Comment by eurobrat | December 18, 2011 | Reply

  2. You and I disagree about what this means. A fair reading of what was enacted does allow indefinite military detention, as I read it. A veto of this bill would have been a good idea, in my view. My I make a further suggestion? Your claims that others are “lying” comes out way, way too shrilly. People can disagree without calling each other liars.

    Comment by Daniel Millstone | December 19, 2011 | Reply

  3. Given the lessons of history in general, and of this Presidency in particular, I think you’re being far too sanguine about the chances of Obama (or a Democratic Congress) “getting rid” of this odious piece of work, after the next elections. It’s a very rare thing for an administration to give up power, once it’s been given- see the “Patriot Act”, for example.
    I might point out, as well, that President Obama is already killing American Citizens who have been deemed “Terrorists”, which strikes me as instructive, given your hope that he will, somehow, decide to interpret the language in such a way as to shield us from mere imprisonment.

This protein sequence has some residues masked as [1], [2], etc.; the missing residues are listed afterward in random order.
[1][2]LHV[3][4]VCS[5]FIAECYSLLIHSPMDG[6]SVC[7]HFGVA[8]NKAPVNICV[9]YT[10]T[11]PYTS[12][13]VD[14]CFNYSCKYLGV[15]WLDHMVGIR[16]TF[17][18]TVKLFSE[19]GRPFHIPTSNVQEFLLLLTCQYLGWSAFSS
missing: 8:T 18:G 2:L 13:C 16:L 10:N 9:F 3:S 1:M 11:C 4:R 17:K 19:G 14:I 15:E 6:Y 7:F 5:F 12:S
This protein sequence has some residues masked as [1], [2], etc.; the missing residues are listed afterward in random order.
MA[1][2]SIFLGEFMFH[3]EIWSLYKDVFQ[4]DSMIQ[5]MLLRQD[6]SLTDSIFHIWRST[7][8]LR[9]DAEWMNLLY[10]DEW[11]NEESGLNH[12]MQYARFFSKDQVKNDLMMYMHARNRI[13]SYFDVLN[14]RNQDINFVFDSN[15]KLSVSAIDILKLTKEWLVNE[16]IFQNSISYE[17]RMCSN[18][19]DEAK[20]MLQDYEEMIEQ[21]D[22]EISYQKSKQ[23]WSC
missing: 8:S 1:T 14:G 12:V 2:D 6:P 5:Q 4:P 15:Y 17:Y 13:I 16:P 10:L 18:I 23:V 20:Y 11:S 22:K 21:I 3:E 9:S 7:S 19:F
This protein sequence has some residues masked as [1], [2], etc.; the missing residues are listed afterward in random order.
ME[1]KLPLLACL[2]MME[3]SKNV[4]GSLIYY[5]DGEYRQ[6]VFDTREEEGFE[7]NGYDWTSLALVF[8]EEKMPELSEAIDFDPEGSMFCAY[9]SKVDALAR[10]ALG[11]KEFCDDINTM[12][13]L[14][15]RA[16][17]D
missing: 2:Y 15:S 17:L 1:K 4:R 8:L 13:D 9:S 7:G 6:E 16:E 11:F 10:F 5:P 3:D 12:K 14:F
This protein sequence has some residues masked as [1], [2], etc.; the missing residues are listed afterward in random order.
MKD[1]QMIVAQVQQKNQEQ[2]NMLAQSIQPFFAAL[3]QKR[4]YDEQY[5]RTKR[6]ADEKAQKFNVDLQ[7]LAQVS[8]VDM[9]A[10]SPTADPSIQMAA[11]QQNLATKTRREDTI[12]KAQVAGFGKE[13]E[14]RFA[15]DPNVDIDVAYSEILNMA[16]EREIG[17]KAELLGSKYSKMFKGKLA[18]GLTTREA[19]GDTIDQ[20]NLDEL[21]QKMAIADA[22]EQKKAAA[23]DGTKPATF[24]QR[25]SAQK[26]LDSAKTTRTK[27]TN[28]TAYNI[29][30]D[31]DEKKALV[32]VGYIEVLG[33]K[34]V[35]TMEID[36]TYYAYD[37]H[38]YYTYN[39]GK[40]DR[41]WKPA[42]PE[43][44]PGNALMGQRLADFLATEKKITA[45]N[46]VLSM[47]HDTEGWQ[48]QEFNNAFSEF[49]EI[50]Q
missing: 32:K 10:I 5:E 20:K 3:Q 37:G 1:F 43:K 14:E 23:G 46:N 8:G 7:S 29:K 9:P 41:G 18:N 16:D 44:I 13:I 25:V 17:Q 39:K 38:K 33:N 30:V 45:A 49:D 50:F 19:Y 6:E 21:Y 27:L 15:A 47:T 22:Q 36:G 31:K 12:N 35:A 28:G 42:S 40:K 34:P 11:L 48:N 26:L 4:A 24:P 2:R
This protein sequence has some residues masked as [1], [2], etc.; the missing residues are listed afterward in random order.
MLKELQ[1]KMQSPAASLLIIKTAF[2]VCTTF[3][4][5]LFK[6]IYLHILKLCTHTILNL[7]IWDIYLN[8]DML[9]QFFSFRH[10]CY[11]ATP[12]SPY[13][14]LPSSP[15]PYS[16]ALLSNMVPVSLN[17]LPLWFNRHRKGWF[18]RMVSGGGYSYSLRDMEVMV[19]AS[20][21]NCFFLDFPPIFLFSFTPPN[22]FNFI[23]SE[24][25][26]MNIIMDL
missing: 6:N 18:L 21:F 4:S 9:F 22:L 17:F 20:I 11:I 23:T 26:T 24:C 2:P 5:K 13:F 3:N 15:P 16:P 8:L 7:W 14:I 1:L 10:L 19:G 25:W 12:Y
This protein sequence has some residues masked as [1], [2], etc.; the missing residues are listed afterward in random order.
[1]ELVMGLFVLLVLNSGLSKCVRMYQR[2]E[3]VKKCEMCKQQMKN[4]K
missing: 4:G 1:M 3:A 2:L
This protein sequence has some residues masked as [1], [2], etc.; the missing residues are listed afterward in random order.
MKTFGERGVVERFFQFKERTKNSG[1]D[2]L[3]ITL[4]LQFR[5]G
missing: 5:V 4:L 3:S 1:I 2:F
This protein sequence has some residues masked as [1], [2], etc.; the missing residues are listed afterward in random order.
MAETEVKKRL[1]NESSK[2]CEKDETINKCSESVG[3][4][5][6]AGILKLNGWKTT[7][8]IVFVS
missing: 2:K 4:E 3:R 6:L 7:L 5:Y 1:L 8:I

Finally, I note that you give the President a “by”, because it would have been bad politics in an election year for him to have refused to sign it. Maybe this requires no comment, but, speaking for myself, if the man I helped elect had gone on TV and told the nation that he was refusing to sign this bill because it undermined the Constitution he swore to defend to an intolerable degree, and that he needed us to rally to his side and turn out the people who brought it into being, I, for one, would have cheered him from the rooftops, and then I would have started looking for ways I could help support my neighbors and friends, until their income was restored. Together, we would have gotten through it, and we would have been stronger for the common experience.
    Obama, however, is not the man for this, or any, fight. Whether it’s timidity or just a lack of competence, he has been, and continues to be, a sickening disappointment after our high hopes. I’ll vote for him again, yes, but it will be the same, old thing: the alternatives are so much worse- and that’s, maybe, the saddest thing of all.

    Comment by John Brownson | December 21, 2011 | Reply

  4. Why doesn’t Obama show some leadership on this bill the way he has with the payroll tax extension and call out the Republicans for putting this poison pill amendment into the act even though they know how important passing this bill is to the economy. The payroll tax cut is the 1st thing Obama and the Democrats have done right from a P.R and political standpoint since Obama was elected.